The determination of truck drivers to avoid the CityLink toll is perplexing given that a VicRoads study proved that truck operators would save time, money, and fuel by using CityLink even given the cost of tolls. Even the trucking industry peak body, the Victorian Transport Association, recommends the Westgate/Bolte Bridge route. In a document it produced entitled, The Easy Way, chief executive, Philip Lovel says, “The VTA is always keen to help its members find ways to optimise their operating dollar. The [Westgate] Freeway can offer considerable cost savings through reduced travel times, fewer maintenance costs, reduced accident exposure and improved fuel efficiency.”
Unfortunately though for residents these recommendations have fallen on deaf ears. In fact, in addition to the thousands of eastbound trucks using Yarraville streets, MTAG has been observing increasing numbers of truck drivers travelling westbound over the Westgate Bridge exiting at Williamstown Rd before heading east along Francis St to the port. All this to avoid the Bolte Bridge toll! While MTAG has sympathy with the very human urge to save a buck, each individual decision by a truck driver to use a residential street in the inner west to get to where he or she needs to go is creating hell for thousands of residents.
In 2002 the State Government went some way to recognising that the situation described here was unsustainable when it implemented night-time curfews on Francis St and Somerville Rd Yarraville. But, while this was a step in the right direction these curfews do absolutely nothing to address the number of trucks using Francis St and Somerville Rd during the day when truck numbers are at their highest.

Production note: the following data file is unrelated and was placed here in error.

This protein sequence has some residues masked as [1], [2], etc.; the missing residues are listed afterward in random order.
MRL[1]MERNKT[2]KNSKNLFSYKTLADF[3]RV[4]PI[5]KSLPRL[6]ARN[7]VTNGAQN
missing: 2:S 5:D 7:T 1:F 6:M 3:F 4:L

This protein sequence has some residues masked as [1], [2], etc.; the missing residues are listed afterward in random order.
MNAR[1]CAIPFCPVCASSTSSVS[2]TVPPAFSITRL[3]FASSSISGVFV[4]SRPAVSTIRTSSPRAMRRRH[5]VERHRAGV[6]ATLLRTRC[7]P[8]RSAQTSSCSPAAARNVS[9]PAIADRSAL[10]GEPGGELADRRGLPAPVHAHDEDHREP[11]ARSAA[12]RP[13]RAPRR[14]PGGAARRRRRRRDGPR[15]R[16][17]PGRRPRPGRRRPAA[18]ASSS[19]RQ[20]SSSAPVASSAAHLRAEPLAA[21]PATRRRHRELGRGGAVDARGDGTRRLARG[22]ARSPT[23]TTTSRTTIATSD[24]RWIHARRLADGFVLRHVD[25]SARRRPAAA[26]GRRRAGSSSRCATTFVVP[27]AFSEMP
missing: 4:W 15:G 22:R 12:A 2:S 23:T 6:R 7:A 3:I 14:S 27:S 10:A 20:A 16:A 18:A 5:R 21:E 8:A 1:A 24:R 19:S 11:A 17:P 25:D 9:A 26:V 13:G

VicRoads also recently implemented bans on trucks in central Footscray, which was another step in the right direction. However, there are still no controls at all on truck traffic in Buckley St Footscray, which has been the site of numerous horrendous accidents involving trucks trying to negotiate the narrow winding street, traffic lights, roundabout, and heavy car traffic
The State Government seems to have no plans to do anything to alleviate these problems, which are set to get much worse. It seems to have dropped its oft stated commitment to get 30% of freight onto rail by 2010 but even if it did achieve this it would have little effect given that container movements at Melbourne Port are projected to increase fivefold over the next 30 years.
Instead of solutions and commitments the Government gives us studies, which until now have invariably lead nowhere. The latest is the Eddington East West needs Assessment that is expected to recommend a major tunnel link joining road networks in east of the city with those in the west. This will, in all likelihood, be ‘sold’ to the residents of the inner west as ‘the solution we have been waiting for,’ but there are many reasons to doubt the veracity of this claim should it eventuate. And even if it does offer a solution it will be at least ten years before anything changes. In the meantime Francis St carries between six and eight thousand trucks every single day and has the highest levels of diesel pollution ever recorded by the EPA.
*VicRoads count 2006